Today’s Boston Globe reports Beth Israel halts sending insurance data to Google. I commented:


I’m the patient in question. In her original piece 4/13, Globe writer Lisa Wangsness did a terrific job of accurately capturing both the details of this complex story and what it signifies, which could easily have been misconstrued. Indeed many bloggers did misconstrue it, shifting the focus away from the key lessons. I urge anyone to read my original story about what actually happened, and Lisa’s original story.

I want to extend one thing, though: they’re no longer sending billing data to *anyone*, including Microsoft HealthVault.

One thing’s become clear to me this week, from things others have written to me: what we discovered in this exercise has only scratched the surface.

DO NOT BLAME THIS ON BETH ISRAEL DEACONESS. It’s systemic, it’s everywhere. I work with data in my day job, and I can tell, the entire healthcare culture lacks the kinds of strictly enforced data quality processes that exist in other industries.

Any system will naturally accumulate garbage data unless there are strict controls on who gets to change what, and a history of who DID change what. And from what EVERYONE has been telling me, medical records systems today lack those controls. So we have a clean-up task ahead of us and we just need to get started.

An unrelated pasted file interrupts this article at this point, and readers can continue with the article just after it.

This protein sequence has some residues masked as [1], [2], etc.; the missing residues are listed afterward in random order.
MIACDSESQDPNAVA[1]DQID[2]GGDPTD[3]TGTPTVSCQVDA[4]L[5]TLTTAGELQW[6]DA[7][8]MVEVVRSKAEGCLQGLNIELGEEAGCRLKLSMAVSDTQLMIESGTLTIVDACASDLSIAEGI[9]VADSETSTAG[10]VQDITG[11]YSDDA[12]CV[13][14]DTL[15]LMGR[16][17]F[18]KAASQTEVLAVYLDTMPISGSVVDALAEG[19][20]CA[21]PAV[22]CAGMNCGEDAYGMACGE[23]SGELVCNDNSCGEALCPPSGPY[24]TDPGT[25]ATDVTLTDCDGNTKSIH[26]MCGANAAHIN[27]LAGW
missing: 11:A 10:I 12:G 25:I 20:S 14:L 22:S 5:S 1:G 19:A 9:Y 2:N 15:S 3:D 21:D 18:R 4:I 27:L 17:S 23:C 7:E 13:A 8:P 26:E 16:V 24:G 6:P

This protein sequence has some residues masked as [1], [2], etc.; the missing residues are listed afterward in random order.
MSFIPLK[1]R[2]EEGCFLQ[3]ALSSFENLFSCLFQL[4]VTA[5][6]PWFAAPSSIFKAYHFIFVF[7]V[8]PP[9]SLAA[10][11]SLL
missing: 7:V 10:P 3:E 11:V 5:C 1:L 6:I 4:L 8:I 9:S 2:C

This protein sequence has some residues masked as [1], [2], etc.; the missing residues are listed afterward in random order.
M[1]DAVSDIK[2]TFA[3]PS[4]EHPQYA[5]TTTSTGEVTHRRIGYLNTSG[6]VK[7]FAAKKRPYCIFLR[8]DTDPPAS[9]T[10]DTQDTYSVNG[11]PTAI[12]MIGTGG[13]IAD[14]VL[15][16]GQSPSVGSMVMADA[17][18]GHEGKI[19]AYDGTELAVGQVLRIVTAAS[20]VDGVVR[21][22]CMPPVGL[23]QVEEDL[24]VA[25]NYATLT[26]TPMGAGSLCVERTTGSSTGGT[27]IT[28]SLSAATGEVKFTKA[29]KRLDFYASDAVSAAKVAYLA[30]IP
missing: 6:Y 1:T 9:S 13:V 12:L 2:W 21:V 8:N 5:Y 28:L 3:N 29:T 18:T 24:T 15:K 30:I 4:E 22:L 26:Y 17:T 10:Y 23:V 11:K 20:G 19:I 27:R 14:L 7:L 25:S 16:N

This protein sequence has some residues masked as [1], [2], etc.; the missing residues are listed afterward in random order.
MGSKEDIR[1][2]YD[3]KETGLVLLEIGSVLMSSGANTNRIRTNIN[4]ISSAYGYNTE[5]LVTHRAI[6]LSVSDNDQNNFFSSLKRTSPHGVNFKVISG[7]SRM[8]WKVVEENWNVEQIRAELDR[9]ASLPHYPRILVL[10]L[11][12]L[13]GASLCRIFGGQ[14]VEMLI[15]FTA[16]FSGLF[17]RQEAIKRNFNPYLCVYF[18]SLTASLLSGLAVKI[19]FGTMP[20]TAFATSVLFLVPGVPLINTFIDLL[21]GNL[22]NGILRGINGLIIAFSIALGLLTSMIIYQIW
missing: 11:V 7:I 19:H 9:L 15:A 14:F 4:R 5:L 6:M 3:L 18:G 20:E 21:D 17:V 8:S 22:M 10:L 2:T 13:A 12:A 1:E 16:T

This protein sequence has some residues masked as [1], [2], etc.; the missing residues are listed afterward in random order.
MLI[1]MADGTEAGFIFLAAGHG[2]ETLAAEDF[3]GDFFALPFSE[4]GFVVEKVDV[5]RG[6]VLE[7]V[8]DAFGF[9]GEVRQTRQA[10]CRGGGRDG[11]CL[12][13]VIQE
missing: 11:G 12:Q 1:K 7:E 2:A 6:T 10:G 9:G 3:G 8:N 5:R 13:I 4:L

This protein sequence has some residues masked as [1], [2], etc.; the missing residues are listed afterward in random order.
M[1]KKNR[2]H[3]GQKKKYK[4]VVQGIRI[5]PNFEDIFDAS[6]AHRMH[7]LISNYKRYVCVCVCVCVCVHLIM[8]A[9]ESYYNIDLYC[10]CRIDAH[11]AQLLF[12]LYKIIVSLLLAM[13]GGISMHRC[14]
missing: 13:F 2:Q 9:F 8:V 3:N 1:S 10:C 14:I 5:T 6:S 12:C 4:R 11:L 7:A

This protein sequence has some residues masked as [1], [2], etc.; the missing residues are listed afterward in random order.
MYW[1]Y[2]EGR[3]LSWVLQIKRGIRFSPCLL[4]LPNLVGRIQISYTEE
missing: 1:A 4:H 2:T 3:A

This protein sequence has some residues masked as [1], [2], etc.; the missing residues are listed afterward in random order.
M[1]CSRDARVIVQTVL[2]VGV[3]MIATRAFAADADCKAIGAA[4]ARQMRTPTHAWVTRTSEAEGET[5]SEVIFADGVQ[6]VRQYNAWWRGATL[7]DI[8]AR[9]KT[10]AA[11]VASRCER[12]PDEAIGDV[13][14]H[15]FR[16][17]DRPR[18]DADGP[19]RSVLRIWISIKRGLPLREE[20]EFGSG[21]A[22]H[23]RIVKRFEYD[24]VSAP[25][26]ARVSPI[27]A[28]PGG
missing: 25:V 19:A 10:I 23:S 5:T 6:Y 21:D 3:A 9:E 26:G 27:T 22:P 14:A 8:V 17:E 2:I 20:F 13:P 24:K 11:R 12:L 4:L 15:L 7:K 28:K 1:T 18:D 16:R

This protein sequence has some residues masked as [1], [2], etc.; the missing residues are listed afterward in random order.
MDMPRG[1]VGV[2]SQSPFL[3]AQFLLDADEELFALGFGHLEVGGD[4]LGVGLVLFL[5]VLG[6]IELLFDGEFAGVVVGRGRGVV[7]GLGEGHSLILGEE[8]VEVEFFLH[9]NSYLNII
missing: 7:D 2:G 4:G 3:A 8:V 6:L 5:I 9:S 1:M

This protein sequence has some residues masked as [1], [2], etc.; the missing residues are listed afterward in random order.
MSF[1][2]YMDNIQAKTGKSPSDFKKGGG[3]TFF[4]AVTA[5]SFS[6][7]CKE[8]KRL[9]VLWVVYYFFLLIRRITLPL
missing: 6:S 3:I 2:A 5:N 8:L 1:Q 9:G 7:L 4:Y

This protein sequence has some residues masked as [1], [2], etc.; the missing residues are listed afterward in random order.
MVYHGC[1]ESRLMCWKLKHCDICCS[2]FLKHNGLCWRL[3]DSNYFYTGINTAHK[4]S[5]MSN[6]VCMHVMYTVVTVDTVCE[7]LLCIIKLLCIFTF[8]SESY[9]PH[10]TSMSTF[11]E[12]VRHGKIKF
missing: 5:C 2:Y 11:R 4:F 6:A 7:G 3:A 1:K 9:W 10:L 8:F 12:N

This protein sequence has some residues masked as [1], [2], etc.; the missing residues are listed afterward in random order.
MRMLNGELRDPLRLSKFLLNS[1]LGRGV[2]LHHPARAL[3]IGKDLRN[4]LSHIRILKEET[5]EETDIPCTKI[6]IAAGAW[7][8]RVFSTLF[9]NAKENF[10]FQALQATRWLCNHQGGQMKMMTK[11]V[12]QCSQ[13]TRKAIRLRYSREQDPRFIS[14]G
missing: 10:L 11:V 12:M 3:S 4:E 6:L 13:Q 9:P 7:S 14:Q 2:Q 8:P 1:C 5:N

There may be exceptions (please share them with me!) but my baseline assumption is that every shred of information in our online records needs to be verified before we can use it going forward. It’d cost WAY too much for any hospital to do that, but you can. And you better, or your record might show (as mine did) that I’m a woman with migraines who had a stroke in the past.

Yes, my record contains (or contained) statements of all those things. My record is 98% accurate, but it also says all those things.

What’s in YOUR wallet, medically speaking?


A lot of people are saying a lot of things about this subject. Let me make clear, I personally have only one agenda: to empower, equip and enable engaged patients to get control of, and be responsible for, their medical records.

That is a fundamental part of playing an active role in participatory medicine.

p.s. A request: if you agree with my comment, please go click the RECOMMEND link. And/or, add a comment of your own. (Participate!)

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